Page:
Surgeon Inducted Into French Legion of Honor

12/17/07
French ambassador awards Namir Katkhouda the country’s highest honor for his groundbreaking work in laparoscopic surgery.
By Meghan Lewit
Pierre Vimont, French ambassador to the United States, at left, congratulates Katkhouda.

USC surgeon Namir Katkhouda was officially inducted Dec. 17 into France’s elite Legion of Honor. He received the award the highest honor the country can bestow for his pioneering work in laparoscopic surgery.

Katkhouda, a French citizen, is an international leader in the development of minimally invasive surgery. He received the Knighthood of the French Order of the Legion of Honor from Pierre Vimont, the French ambassador to the United States, who represented French President Nicolas Sarkozy in a ceremony at USC.

“It is a huge honor for me to wear the ribbon that was originally created by Napoleon Bonaparte in 1802 and to accept this recognition of leadership in my field,” said Katkhouda, 52, professor of surgery and director of the minimally invasive surgery program at the Keck School of Medicine of USC. “I hope that I have created a legacy that will inspire the next generation of doctors.”

More than 200 of his colleagues and peers attended the formal ceremony, including Provost C. L. Max Nikias and Carmen A. Puliafito, dean of the Keck School.

“We are tremendously proud of Dr. Katkhouda and his pioneering contributions to the field of surgery, which have made surgical care less traumatic for countless patients,” Puliafito said. “The entire Keck School of Medicine of USC basks in the glow of the international recognition he has received.”

Katkhouda spent much of his youth in Vienna and Austria and received his medical training in France. He did his residency at the University of Nice School of Medicine where, while training to be an abdominal surgeon, he joined forces with a small group of surgeons who were revolutionizing the field of traditional surgery through minimally invasive techniques.

“The first time I saw a laparoscopic gallbladder removal performed, I thought, ‘this is magic.’ It required such perfection in the technique,” Katkhouda said. “I was stunned. I saw the future and I never looked back.”

In 1988, he performed one of the first laparoscopic cholecystectomy (gallbladder removal) surgeries in France and established himself as a world-renowned pioneer in the field. In 1993, he was recruited to the Keck School by Tom DeMeester, chair of the Department of Surgery. That year, Katkhouda relocated to Los Angeles with his wife Dominique and children Nadine and Philippe.

“I wanted to find a place that would help me to expand my skills and to reach the next level. I knew that place would be in the United States,” he said. “I admired the entrepreneurial spirit of USC; it’s a university that is constantly rethinking itself and has an impressive international flavor. It also nurtures pioneering spirits.”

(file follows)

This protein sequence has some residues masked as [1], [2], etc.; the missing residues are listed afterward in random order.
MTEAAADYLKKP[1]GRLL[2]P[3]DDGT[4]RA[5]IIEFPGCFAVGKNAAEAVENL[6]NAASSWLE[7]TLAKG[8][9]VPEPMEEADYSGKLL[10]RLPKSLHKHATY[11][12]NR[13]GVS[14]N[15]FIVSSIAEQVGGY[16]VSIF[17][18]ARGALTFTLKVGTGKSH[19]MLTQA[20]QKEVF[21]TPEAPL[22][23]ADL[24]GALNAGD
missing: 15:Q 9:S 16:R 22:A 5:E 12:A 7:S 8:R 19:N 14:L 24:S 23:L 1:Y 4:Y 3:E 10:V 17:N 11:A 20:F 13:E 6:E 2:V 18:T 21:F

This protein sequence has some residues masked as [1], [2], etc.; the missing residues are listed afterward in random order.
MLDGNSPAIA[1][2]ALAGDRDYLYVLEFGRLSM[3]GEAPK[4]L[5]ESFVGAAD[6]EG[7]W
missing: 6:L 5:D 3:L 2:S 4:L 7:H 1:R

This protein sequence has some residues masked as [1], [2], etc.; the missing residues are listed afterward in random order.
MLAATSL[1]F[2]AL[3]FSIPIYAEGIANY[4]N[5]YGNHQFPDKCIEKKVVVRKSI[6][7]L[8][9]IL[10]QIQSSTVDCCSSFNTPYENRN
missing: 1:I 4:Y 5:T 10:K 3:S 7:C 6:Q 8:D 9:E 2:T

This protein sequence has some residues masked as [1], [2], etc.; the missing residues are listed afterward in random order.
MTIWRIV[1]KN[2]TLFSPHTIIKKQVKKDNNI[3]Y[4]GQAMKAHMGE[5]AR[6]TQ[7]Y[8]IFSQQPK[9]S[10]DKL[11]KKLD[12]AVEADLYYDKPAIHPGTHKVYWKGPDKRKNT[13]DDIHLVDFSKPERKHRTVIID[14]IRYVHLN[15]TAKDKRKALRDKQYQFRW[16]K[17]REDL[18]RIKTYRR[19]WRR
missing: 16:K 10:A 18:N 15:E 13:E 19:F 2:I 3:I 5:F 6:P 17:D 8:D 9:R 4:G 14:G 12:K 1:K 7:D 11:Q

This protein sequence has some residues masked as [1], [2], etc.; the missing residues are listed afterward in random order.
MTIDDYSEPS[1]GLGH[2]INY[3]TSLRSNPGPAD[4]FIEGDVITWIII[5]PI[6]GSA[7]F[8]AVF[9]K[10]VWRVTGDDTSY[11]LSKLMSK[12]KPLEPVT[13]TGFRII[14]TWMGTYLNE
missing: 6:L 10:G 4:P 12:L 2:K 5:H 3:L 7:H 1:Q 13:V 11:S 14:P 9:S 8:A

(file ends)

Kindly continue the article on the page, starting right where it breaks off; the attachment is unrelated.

Among Katkhouda’s accomplishments in the field of laparoscopic surgery:

He successfully performed the world’s first minimally invasive laparoscopic vagotomy (surgical cutting of the vagus nerve) for treatment of duodenal ulcer disease, publishing his results in the American Journal of Surgery in 1991;
He pioneered laparoscopic liver surgery and published the first paper in the field;
He performed Europe’s first laparoscopic hernia surgery in 1990;
He performed USC’s first laparoscopic gastric bypass surgery in 2002;
He published the first in-depth book on the principles of laparoscopic surgery and another book on laparoscopic techniques that received a special award from USC President Steven B. Sample; and
He has traveled all over the world lecturing and demonstrating groundbreaking surgical techniques, including performing China’s first laparoscopic cholecystectomy.

Katkhouda was nominated for the Legion of Honor by professor Daniel Benchimol, dean of the University of Nice School of Medicine, who proposed his name to the French Secretary of Health. The decree was signed in January 2007 by then President Jacques Chirac.

Admittance into the order requires an extensive vetting process to determine that the nominee has contributed a minimum of 20 years of outstanding public or professional service. Past recipients from America have included Clint Eastwood, former President Ronald Reagan and astronaut Neil Armstrong. The President of the French Republic serves as the Grand Master of the Order.

Napoleon Bonaparte created the Legion d’Honneur in 1802. It recognizes exceptional military, cultural, scientific or social contributions to France, from both citizens and non-citizens. Inductees receive the cross of the Legion and are admitted with the rank of knight. Recipients are not addressed with a title, but rather wear a discreet red ribbon in the lapel of their suits and coats made of the same fabric as the decoration.

A self-proclaimed student and admirer of Bonaparte, Katkhouda said the rich history of the legion holds great significance for him.

“Napoleon wanted to create an order that would spur the imagination, and he did not want it to be something that could be inherited, but something that would be earned when honor is brought to the country,” he said. “It is with great emotion that I have received the same decoration that he wore during his battles, attesting to our deep love for France.”